Statutory trustee


04 Apr 2016

What is the most under-utilised debt recovery tool?


4 min

Are you using it? Last month I wrote about how a creditor was the winner in a statutory trustee appointment Statutory Trustee sale—creditor wins. It occurred to me that an equitable charging clause is a debt recovery tool that not only do few suppliers know exists, but many do not appreciate just how powerful this tool can be.

To explain, suppliers often require a signed credit application before they enter into a trading relationship with a company. Suppliers also may take this opportunity to include a director's personal guarantee, which gives suppliers the power to pursue the director personally for any unpaid company debt—allowing them to pierce the corporate veil. But often this is as far as any credit application will go. A more potent tool to insert into a credit application, is an 'equitable charging clause' that provides the supplier with an equitable interest in any real property the director personally owns. So, not only can the supplier pursue the director personally, but can claim against any real property. This is a 'super priority' in respect of any proceeds from the sale of the property (subject to any pre-existing securities registered on the property); particularly should the director go bankrupt.

So, what do I mean by 'super priority'?

Typically real property has a mortgage over it. An equitable charging clause provides an opportunity to lodge a caveat against the property that ranks secondly only to the property's mortgage. Therefore, in the event the property is sold all proceeds will firstly be used to satisfy the mortgagee's loan. Once the mortgagee is paid out, the caveat holder is then entitled to any proceeds, until their debt is satisfied—ahead of the owner! In effect, the caveat holder is a secured creditor over the property.

So, assuming a supplier has an equitable charging clause in their credit application, how is it enforced?

If a supplier finds themselves in the position whereby a company is unable to pay their debt, they can make a demand upon the director under their director's personal guarantee and lodge a caveat over the director's interest in real property. In Queensland, the supplier then has three months to enforce this caveat, which means they need to commence legal proceedings by applying to court to confirm their equitable interest. At this point they will usually seek to have a statutory trustee appointed over the property. Any appointed statutory trustee is then required to sell the property and distribute the proceeds in a particular priority. Typically, the proceeds are distributed firstly to any mortgagee, then secondly to any other 'secured creditors', which includes any caveat creditors, and then any surplus proceeds are paid to the property's owner (the director).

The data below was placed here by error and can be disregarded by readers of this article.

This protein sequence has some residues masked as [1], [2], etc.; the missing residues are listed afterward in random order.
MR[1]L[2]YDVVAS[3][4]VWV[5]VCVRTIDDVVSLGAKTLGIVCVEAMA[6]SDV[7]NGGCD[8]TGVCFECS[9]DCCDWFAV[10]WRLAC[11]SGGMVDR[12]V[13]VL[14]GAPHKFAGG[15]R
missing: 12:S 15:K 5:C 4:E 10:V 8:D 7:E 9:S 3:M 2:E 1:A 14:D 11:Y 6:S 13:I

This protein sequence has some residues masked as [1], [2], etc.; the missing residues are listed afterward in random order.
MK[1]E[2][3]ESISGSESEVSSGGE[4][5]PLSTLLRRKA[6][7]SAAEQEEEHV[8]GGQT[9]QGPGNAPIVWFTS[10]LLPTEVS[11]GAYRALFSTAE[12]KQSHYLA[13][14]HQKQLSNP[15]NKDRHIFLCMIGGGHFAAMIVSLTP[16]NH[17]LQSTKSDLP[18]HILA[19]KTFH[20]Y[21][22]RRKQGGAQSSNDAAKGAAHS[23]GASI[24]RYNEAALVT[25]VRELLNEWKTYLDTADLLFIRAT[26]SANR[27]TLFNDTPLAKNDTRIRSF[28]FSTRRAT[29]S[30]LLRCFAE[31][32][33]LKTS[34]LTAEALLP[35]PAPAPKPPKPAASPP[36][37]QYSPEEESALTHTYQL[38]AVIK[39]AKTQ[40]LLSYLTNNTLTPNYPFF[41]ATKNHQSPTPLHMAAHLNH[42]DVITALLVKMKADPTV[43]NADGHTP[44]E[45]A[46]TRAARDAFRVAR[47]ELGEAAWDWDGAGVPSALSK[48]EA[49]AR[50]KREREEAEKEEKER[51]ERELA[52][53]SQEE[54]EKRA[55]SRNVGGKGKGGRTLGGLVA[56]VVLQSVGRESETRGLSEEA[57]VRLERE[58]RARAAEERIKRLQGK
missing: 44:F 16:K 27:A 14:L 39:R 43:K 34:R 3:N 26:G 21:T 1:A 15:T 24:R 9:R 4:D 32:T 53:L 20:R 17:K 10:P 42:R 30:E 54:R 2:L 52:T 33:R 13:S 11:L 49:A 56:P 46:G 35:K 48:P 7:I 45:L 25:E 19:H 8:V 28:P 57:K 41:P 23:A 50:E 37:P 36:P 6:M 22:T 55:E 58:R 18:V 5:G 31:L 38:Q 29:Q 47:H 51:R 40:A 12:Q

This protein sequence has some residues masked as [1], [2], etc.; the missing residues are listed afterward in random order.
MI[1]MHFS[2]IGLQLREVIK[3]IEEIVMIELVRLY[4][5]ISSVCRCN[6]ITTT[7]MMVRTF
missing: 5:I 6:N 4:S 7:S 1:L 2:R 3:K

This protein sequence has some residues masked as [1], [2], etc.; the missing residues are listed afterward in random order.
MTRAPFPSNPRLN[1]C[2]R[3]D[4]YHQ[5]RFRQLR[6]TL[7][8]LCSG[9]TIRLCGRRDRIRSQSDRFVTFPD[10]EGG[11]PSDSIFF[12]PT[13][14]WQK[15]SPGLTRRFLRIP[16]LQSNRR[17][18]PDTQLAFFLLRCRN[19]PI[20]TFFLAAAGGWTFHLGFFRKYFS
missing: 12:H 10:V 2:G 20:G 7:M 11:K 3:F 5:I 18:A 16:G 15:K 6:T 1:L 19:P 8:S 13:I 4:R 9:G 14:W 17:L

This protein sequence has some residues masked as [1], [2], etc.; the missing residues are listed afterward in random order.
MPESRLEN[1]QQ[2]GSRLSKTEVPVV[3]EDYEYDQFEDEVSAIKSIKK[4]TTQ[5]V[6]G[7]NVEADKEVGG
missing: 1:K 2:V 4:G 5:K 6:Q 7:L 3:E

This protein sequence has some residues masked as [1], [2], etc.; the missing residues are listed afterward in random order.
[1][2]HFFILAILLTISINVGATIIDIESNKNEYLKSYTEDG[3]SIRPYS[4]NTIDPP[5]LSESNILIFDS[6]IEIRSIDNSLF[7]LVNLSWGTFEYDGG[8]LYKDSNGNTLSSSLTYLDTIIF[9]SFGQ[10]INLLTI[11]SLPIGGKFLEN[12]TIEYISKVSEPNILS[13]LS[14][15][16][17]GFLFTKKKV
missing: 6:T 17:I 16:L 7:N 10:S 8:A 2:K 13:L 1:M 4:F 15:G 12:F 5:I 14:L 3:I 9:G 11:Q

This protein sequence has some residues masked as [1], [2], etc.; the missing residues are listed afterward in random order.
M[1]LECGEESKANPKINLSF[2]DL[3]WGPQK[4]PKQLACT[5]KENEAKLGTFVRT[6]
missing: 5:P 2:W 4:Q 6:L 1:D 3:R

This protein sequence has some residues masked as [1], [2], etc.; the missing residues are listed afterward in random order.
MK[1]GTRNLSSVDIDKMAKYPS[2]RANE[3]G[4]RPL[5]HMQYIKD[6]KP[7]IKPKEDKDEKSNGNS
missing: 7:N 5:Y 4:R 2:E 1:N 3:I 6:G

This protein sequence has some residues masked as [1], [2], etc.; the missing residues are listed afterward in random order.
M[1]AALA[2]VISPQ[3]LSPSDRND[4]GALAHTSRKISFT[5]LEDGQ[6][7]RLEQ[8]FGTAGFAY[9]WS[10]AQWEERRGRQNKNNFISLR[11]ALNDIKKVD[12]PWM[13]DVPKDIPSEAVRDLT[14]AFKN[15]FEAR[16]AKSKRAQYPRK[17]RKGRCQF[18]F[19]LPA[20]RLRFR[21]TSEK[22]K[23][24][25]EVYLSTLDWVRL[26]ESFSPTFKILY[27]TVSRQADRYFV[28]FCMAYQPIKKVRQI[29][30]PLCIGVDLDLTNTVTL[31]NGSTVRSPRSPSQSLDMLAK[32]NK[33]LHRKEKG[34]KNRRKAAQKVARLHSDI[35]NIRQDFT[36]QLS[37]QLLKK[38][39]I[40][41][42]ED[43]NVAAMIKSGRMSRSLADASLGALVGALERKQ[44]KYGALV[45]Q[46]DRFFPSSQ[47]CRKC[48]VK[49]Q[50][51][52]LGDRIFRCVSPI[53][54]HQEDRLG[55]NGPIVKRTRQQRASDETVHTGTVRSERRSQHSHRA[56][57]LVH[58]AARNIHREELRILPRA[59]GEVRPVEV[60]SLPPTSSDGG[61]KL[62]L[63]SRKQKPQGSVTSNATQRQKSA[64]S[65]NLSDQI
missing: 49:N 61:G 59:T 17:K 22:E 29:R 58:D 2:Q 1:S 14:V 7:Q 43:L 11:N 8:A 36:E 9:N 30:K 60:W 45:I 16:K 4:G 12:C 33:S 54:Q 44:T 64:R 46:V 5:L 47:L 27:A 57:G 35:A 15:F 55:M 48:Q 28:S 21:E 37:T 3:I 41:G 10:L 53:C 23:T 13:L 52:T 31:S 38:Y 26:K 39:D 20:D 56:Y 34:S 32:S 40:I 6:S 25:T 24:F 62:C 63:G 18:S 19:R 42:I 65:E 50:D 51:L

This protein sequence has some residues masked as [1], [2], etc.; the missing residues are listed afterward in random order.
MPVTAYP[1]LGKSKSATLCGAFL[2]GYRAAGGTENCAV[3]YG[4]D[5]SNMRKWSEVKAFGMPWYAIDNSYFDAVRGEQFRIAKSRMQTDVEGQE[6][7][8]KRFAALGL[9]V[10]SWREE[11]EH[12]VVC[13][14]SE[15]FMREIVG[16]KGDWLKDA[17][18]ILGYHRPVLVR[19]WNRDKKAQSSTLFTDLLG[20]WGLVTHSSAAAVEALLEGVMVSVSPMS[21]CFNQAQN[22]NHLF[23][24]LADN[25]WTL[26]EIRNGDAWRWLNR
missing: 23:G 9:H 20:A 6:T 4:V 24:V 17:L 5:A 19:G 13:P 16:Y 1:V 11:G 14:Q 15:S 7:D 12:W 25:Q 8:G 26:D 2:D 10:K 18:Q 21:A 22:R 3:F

However, it is critical to note, in Queensland (other states have different rules) a caveat must be 'enforced' within three months of it being lodged, or the caveat will lapse. If it lapses, a creditor cannot lodge a new caveat (on the same grounds). Further, the creditor will also lose their equitable interest in the property and therefore rank as an 'unsecured creditor', along with any others.

So, by seeking appropriate legal advice, a supplier can insert equitable charging clauses in all of their personal guarantees. In doing so, they give themselves the following advantages:

  1. To become a secured creditor over property owned by a director.

  2. If the company is struggling to pay its debts, the supplier can lodge a caveat over the property.

  3. To use the caveat as leverage to have the director pay their debt ahead of other creditors (the director won't want their property sold and often do what they can, to pay out the debt)

  4. If the debt is unpaid, the supplier can enforce their rights (within three months of lodging the caveat) to have the court appoint a statutory trustee to sell the property and the supplier has a secured interest in that property.

At Worrells, we are frequently appointed statutory trustees over properties. In most cases those holding a caveat receive some or all of their debt from the sale. Had they not had their equitable charging clause, it is unlikely they would have received any money.

We strongly suggest that all suppliers, service providers (including accountants and solicitors) and other businesses seek appropriate legal advice to determine if their position allows an equitable charging clause to be in their credit applications. My view is this is one of the most under-utilised debt recovery tools that makes the difference of being paid, or not being paid.

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